According to the recently launched “Bureau for Food and Agricultural Policy (BFAP) Baseline Agricultural Outlook 2019–2028”, SA’s agricultural sector needs to do more to support the targets of transformation, jobs, growth and land reform that have been set by the National Development Plan (NDP).

Prof Ferdi Meyer, a board member of the BFAP, has said that the future of the country’s agriculture sector will be dependent on the government and industry making the right policy and investment choices. Critical policy issues include land reform and farmer support; infrastructure and technology, including water infrastructure; increasing access for local farmers to major international agricultural markets; and developing statistical baseline information to understand activity within SA’s agricultural sector in terms of the entrants of small, black farms and transformation.

There has been very little activity in terms of the development of significant transformative initiatives in the sector. Although policy certainty may have put the brakes on the sector’s willingness to invest in transformation initiatives, there are a number of other challenges: 

  • An acceleration in the trend towards larger, mega-farmers as the only real sustainable agricultural business model, which can be to the detriment of the larger communities within which they operate.
  • The ongoing challenges for small agri-enterprises (whether in primary production or services) to compete or collaborate meaningfully with larger enterprises and remain sustainable.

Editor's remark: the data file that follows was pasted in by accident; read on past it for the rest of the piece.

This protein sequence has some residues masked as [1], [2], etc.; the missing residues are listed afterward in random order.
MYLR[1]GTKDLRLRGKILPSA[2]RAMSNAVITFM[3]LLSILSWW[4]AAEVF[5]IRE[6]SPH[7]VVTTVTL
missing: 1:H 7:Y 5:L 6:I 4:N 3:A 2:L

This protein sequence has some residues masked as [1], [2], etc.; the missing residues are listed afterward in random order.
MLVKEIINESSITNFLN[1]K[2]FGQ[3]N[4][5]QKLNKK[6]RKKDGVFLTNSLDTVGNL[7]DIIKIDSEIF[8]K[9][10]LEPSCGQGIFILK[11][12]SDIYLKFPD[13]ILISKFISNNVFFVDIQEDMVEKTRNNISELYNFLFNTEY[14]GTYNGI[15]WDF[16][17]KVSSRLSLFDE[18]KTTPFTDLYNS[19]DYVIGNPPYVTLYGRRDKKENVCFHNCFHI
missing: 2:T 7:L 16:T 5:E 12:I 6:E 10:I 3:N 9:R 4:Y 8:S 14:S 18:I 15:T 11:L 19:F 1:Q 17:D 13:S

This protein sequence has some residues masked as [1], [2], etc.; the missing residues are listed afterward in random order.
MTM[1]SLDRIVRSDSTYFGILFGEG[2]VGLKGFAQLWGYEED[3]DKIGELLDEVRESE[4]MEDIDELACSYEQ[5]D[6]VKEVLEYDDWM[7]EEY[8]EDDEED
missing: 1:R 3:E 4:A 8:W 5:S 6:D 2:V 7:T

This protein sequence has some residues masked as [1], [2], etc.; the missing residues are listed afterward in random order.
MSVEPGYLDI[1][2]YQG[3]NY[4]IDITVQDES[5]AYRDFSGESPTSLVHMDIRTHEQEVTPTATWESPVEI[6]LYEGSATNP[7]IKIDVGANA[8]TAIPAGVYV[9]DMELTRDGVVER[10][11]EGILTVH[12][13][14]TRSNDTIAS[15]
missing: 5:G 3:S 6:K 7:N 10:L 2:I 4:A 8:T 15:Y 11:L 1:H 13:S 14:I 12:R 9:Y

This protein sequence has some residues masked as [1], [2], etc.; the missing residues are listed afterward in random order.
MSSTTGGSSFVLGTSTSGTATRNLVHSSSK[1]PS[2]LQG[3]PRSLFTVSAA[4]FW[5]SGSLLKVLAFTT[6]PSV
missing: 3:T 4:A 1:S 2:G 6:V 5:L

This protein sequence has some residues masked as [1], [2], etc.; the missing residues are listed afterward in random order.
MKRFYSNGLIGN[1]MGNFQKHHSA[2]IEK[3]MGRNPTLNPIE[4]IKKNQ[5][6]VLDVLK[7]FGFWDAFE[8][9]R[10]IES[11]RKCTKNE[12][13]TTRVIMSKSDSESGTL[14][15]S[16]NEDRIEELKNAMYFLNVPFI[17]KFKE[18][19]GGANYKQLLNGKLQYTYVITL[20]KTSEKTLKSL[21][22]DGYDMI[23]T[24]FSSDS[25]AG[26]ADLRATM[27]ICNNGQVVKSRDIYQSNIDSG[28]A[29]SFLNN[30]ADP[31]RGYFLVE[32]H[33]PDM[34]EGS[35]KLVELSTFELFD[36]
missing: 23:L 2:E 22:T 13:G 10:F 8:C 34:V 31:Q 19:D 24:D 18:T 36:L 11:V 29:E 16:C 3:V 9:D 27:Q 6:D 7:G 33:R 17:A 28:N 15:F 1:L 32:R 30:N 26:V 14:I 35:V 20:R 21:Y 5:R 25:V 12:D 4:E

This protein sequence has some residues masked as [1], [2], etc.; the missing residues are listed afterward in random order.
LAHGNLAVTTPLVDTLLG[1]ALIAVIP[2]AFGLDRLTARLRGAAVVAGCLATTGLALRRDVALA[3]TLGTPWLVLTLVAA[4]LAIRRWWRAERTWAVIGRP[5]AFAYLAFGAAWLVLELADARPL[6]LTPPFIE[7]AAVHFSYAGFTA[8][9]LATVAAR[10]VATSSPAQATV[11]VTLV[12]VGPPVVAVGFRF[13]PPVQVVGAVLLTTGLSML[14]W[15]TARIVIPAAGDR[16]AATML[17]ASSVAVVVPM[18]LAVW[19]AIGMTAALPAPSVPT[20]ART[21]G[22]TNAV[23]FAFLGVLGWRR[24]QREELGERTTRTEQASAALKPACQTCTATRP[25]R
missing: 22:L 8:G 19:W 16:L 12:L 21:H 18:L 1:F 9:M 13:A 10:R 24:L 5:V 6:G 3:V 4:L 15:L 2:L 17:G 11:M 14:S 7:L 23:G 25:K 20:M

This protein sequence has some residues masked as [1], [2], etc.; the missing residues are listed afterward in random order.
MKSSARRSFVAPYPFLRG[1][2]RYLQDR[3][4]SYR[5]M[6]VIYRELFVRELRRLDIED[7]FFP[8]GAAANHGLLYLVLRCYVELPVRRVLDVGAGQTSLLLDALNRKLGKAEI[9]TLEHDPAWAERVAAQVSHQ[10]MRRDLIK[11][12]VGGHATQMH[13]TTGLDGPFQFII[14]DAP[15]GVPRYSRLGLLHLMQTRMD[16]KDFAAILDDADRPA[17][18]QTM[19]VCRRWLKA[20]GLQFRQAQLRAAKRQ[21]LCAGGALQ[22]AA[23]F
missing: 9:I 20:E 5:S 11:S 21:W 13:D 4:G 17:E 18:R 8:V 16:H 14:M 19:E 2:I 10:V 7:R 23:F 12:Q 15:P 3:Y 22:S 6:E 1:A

• The need for scale as the prevailing competitive advantage to enable commercial farmers to get through the adversities of droughts, floods, market excess and many other unpredictabilities.
  • A limited pool of large, well-known, black institutional investors in the agricultural industry to provide a credible voice about what sustainable transformation in the sector should look like.
  • Radically reduced predictability of cash flows and income due to continual environmental, market and climate changes.
  • Limited opportunities for local communities (arguably having to choose between participating in the trend towards urbanisation, or remaining unemployed and in poverty with a dependence on social grants).

The market responds to these challenges by homing in on specifics and finding solutions for a particular aspect. For example, a common perception is that although commercial banks are providing support for small “black entrepreneurs”, arguably this might not lead to broader social and economic sustainability given that support is for smaller projects. Furthermore, there is no distinction between the evaluation of sustainable agri-products that require sophisticated skills, infrastructure and large amounts of starting capex, and other agricultural initiatives that are less capital-intensive. This could lead to many missed opportunities.

Collectively there is the need to lean into the current realities of farming in SA and find innovative ways to embrace and leverage these challenges; shifting from “profit above all” towards broader community inclusion and social value creation. 

‘Profit for purpose’

The “profit-for-purpose model” becomes a compelling alternative, referring to businesses that are led by a mission to achieve social, community and environmental benefit through trading and by channeling a portion of their profits towards their mission. This is the business model that has been applied in a partnership initiative called Project Change in Limpopo, between family-owned farming enterprise Schoonbee Landgoed and black-owned investment firm, Thebe Investment Corporation.